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Helping Students Succeed

Archived Backgrounder

Helping Students Succeed

Ministry of Colleges and Universities

More students are entering college and university in Ontario than ever before. Today, 100,000 more students are attending postsecondary education in the province compared to five years ago.

Students who must travel long distances to college or university face unique challenges. Statistics Canada reports that students who live far from a postsecondary institution are less likely to attend college or university.

Ontario is investing $27 million over three years in grants to help these students.

Commuting grants will assist students living at home who must travel more than 80 kilometres one way on a regular basis to attend a publicly assisted college or university because there is none closer to their home. Students who qualify for this grant will receive $500 each term.

Travel grants will provide $300 each academic year to dependent students living away from home with a permanent address that is 80 kilometres or more from a postsecondary institution.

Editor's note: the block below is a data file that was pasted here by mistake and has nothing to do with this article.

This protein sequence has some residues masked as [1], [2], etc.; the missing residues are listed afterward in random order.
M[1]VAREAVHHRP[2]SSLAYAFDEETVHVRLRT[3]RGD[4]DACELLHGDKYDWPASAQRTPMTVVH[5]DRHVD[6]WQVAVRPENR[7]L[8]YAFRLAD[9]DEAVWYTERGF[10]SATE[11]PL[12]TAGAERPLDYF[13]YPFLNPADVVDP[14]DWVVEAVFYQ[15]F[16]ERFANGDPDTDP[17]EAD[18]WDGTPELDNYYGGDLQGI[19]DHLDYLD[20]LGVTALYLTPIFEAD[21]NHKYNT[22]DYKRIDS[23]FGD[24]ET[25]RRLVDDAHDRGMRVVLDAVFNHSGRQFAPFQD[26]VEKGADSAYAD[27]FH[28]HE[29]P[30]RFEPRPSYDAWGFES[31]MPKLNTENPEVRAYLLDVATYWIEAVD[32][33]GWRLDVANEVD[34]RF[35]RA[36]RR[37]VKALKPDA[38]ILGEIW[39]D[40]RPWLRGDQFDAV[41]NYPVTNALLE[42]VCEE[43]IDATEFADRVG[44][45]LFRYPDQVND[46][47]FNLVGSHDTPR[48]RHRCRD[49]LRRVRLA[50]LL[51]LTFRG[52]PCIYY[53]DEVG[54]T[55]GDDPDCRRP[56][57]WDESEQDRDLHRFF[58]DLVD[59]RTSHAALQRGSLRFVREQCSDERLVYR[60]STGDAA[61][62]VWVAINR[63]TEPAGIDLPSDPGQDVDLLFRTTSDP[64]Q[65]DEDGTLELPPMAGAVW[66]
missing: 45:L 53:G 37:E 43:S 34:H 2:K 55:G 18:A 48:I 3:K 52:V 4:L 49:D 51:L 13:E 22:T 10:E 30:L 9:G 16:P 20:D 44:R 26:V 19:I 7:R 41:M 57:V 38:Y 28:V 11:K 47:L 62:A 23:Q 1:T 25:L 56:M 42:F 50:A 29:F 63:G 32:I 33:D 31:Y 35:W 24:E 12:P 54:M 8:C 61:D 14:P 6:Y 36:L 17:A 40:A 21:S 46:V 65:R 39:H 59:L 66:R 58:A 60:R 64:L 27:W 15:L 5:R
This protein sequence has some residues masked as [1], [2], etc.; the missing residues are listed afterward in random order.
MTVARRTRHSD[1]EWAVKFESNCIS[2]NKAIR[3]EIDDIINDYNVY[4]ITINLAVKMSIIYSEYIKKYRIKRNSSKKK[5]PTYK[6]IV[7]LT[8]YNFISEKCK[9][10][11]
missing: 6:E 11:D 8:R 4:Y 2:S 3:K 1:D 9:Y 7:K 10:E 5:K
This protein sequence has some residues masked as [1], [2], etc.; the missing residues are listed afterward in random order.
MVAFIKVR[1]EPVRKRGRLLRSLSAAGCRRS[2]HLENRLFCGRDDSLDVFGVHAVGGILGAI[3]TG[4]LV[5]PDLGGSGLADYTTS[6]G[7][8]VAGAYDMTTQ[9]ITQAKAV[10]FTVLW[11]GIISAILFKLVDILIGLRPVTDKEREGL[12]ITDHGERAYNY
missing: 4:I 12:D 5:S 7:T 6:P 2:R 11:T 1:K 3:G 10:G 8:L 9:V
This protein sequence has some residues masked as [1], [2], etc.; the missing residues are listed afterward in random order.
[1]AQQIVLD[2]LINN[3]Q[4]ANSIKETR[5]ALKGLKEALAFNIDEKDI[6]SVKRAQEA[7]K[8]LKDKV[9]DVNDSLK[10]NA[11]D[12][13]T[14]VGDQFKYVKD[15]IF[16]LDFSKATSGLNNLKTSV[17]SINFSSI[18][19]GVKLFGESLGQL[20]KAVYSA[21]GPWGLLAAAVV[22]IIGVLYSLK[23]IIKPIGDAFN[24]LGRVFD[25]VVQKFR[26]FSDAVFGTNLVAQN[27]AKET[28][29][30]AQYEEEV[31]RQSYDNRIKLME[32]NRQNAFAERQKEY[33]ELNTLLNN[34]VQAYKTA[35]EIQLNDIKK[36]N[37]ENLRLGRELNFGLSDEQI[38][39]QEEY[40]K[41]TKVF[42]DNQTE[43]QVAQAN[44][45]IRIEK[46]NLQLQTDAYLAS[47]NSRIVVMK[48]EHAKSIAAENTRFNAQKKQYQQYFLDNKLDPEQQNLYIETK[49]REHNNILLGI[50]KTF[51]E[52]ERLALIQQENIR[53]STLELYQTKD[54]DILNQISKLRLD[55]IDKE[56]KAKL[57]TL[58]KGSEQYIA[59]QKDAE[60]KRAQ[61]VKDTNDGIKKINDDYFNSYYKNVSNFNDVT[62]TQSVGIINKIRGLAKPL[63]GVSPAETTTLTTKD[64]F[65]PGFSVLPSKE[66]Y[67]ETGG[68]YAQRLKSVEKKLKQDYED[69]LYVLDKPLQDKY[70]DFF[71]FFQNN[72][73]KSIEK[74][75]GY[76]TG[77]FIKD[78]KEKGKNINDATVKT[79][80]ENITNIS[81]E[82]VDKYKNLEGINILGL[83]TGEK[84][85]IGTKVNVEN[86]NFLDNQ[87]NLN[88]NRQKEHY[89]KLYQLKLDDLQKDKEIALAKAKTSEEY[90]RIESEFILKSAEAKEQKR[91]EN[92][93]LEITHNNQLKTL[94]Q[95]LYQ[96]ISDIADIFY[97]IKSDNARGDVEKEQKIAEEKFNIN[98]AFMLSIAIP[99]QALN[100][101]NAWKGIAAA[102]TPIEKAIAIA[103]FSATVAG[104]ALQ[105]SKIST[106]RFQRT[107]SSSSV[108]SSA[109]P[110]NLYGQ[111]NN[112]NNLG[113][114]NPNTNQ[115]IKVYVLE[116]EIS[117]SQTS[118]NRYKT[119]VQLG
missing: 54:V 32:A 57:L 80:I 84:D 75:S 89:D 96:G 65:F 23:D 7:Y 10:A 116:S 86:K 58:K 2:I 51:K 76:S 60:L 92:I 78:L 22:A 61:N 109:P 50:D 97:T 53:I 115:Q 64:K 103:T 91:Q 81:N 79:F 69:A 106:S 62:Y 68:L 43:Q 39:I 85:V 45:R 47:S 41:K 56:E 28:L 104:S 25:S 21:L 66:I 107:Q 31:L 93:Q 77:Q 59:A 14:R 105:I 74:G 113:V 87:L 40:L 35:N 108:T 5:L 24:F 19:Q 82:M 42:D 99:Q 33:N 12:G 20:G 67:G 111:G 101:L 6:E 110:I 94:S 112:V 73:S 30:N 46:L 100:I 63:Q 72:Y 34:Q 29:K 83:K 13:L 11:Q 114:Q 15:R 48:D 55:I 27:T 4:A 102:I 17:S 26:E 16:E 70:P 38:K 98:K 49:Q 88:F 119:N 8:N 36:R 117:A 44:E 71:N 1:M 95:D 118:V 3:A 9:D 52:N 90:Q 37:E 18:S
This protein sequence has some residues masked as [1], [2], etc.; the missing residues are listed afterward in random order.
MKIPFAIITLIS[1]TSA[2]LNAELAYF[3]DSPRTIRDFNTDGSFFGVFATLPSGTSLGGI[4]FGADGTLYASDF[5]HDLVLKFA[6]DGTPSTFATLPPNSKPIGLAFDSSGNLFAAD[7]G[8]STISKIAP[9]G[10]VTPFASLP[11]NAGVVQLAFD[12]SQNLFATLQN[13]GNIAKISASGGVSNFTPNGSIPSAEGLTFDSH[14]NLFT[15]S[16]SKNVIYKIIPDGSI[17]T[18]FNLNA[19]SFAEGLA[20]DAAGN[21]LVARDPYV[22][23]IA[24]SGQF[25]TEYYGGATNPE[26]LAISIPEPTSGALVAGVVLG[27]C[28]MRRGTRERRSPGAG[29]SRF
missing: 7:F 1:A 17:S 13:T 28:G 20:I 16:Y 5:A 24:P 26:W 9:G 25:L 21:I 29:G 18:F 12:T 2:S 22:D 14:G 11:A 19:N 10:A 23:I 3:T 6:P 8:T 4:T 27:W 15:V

Students do not need to receive OSAP to qualify for the distance grant, but must apply and be enrolled at a publicly assisted college or university.

It is estimated that about 1,300 students will qualify for the commuting grant and about 23,000 will qualify for the travel grant.

Investing In Students' Futures

This funding is part of the three-year $1.5-billion Skills to Jobs Action Plan announced in the government's 2008 Budget. A total of $465 million will be invested by 2011-12 to expand postsecondary student aid and programs.

This investment also includes $385 million over three years for a new Textbook and Technology Grant. It will help lower costs for every full-time college and university student annually, with grants of $150 per student this fall, $225 in the fall of 2009 and $300 in subsequent years.



Education and Training Children and Youth